Joe Jackson swings with Duke 

click to enlarge Rousing revisions: Joe Jackson’s latest project reinterprets classic big band music on “The Duke.” - COURTESY PHOTO
  • Courtesy Photo
  • Rousing revisions: Joe Jackson’s latest project reinterprets classic big band music on “The Duke.”

Joe Jackson had a total blast, living the punk rock life in late-1970s London, after he broke onto the scene with his definitive debut album “Look Sharp!” and its smash single “Is She Really Going Out With Him?”

Then, he began visiting The Big Apple in the early ’80s, and everything changed.

“When I got my teeth into New York, I think it just opened my mind in a lot of ways,” recalls the keyboardist, who went on to sculpt jazzy experiments like “Jumpin’ Jive” in ’81 and ’82’s “Night and Day.”

“I became a more cosmopolitan person, and then I found it quite difficult to fit in when I went back to England.” He chuckles softly, then adds, “But I don’t think I’ve ever really fitted in, actually.”

Jackson comes to The City on Friday to play from his latest chic project, “The Duke,” a revisionist stroll through the catalog of jazz legend Duke Ellington. Much of it was formulated in his home studio in Berlin.

“But I’m not here all the time. I still go back to New York quite often,” he says. He himself sings on only four tracks, like the serpentine duet with Iggy Pop on “It Don’t Mean a Thing (If it Ain’t Got That Swing).”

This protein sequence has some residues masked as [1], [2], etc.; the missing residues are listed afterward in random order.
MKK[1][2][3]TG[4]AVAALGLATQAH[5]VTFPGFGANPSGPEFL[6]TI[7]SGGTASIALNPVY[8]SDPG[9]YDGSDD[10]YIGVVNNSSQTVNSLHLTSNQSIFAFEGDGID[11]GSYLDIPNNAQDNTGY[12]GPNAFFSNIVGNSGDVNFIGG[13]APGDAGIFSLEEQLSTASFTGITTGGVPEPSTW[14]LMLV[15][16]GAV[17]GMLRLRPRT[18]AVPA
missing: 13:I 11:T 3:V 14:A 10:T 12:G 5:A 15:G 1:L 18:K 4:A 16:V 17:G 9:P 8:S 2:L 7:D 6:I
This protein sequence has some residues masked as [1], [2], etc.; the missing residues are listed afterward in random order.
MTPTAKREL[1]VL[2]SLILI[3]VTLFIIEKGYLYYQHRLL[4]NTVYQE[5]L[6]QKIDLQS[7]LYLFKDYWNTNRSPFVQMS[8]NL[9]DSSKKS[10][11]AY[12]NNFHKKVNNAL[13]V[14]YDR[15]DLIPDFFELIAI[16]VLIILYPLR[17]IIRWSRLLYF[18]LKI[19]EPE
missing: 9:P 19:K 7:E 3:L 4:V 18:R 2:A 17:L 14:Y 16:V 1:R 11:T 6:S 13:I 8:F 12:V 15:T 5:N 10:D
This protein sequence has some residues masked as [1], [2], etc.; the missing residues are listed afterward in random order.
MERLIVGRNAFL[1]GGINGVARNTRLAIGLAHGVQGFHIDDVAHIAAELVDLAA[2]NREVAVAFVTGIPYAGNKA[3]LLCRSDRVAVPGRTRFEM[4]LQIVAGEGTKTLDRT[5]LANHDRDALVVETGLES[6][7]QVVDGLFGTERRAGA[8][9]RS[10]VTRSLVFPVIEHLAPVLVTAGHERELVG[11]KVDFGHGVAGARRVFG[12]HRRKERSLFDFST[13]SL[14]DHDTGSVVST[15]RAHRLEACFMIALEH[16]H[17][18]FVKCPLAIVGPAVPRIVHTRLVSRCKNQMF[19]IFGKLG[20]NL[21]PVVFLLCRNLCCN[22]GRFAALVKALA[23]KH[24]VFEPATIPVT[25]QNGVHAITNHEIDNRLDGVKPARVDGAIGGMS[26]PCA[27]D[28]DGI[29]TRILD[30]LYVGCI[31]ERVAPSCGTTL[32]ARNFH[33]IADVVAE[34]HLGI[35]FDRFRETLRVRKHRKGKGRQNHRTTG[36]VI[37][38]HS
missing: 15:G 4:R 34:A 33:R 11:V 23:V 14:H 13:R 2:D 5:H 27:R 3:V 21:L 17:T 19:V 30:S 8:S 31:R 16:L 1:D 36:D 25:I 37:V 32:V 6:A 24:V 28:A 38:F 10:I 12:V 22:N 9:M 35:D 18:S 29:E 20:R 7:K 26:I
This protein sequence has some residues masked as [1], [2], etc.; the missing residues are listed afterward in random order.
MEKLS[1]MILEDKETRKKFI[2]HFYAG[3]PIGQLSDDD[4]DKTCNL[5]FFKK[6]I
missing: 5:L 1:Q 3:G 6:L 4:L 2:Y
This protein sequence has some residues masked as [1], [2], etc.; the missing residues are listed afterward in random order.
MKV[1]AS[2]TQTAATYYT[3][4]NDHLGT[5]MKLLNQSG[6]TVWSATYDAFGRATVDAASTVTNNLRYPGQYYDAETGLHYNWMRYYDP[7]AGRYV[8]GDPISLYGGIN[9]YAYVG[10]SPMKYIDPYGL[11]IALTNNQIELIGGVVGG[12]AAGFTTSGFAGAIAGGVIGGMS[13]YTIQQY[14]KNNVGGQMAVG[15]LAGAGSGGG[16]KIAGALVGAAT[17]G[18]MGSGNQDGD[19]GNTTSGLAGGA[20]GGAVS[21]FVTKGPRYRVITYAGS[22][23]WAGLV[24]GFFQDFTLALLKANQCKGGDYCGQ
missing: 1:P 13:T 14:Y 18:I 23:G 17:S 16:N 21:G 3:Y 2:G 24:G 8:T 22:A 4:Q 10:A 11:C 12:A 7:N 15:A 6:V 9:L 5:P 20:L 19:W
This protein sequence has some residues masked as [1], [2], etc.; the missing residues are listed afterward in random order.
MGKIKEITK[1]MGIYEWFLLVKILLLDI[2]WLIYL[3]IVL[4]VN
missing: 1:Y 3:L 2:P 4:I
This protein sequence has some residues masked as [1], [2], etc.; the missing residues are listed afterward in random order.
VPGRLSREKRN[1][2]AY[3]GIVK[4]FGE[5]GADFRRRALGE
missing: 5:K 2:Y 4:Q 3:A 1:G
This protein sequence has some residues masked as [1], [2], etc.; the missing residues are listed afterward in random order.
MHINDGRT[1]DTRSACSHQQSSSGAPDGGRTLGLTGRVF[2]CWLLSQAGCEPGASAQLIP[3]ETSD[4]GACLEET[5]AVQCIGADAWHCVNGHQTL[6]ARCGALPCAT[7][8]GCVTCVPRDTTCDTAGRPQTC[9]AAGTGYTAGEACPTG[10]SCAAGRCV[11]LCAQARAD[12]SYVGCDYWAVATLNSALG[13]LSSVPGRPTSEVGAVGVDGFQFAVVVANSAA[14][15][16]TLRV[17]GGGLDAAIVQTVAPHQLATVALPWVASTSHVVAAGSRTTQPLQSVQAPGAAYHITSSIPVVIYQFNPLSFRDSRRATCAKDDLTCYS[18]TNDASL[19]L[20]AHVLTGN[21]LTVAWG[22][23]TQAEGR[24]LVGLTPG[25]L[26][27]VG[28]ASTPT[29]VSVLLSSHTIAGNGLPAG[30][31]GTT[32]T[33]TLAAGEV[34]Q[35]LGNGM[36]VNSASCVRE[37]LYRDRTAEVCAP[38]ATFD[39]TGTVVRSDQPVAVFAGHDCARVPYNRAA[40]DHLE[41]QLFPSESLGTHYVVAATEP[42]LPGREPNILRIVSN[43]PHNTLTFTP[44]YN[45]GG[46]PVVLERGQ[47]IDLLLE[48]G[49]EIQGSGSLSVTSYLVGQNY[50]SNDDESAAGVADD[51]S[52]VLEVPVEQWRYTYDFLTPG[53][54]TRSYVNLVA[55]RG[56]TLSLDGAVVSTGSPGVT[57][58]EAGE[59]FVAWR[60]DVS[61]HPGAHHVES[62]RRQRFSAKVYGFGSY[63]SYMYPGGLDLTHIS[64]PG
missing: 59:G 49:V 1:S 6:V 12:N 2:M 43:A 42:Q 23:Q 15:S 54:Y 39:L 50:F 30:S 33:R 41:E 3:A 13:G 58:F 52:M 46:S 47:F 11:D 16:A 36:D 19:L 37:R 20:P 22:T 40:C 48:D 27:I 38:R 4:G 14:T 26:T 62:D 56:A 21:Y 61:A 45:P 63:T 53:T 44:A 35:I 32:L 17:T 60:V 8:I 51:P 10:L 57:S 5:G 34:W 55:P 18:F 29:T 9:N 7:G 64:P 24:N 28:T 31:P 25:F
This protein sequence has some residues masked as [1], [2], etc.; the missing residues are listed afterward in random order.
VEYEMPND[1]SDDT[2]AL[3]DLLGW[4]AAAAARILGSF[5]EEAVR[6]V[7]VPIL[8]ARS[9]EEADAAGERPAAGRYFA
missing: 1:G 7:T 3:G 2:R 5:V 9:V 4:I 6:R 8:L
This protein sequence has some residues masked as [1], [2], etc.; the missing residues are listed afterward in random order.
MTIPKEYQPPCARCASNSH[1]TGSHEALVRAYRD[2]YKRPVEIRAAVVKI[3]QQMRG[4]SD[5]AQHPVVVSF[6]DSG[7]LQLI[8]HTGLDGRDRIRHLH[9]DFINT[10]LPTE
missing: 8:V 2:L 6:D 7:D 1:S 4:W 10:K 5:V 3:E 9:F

Other vocals are drawn from a vibrant palette that includes Sharon Jones, Zuco 103’s Lilian Vieira, and Iran’s Sussan Deyhim, who trills “Caravan” in Farsi.

Backed by drummer Ahmir “Questlove” Thompson, bassist Christian McBride, violinist Regina Carter and guitarist Steve Vai, Jackson — who won a Grammy for “Symphony No. 1” in 1999 — reconfigured 15 Ellington standards into decidedly non-big-band settings.

“I’m not a brilliant singer, I’m not a brilliant piano player, I don’t play the guitar,” says Jackson. “But I think my talent really is for having a vision of the whole thing, and knowing what part everyone should be playing. That’s what Ellington was brilliant at — arrangement.”

Approaching a chestnut like “Mood Indigo,” Jackson studied the combination of three instruments in the original.
“It was very distinctive — a muted trombone, a clarinet and a muted trumpet,” he says. “So I tried to do the same thing, but with different instruments — violin, accordion and harmonica.” To sing it, the Gene Vincent fan put rockabilly slapback on his voice.

How much Duke is on Jackson’s iPod? He pauses. He doesn’t own one. “I don’t like the idea of walking down the street with music jammed in my ear,” he says. “I like to hear music in the air, to feel the airwaves actually vibrating. That might seem strange, but that’s how I feel.”

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Tom Lanham

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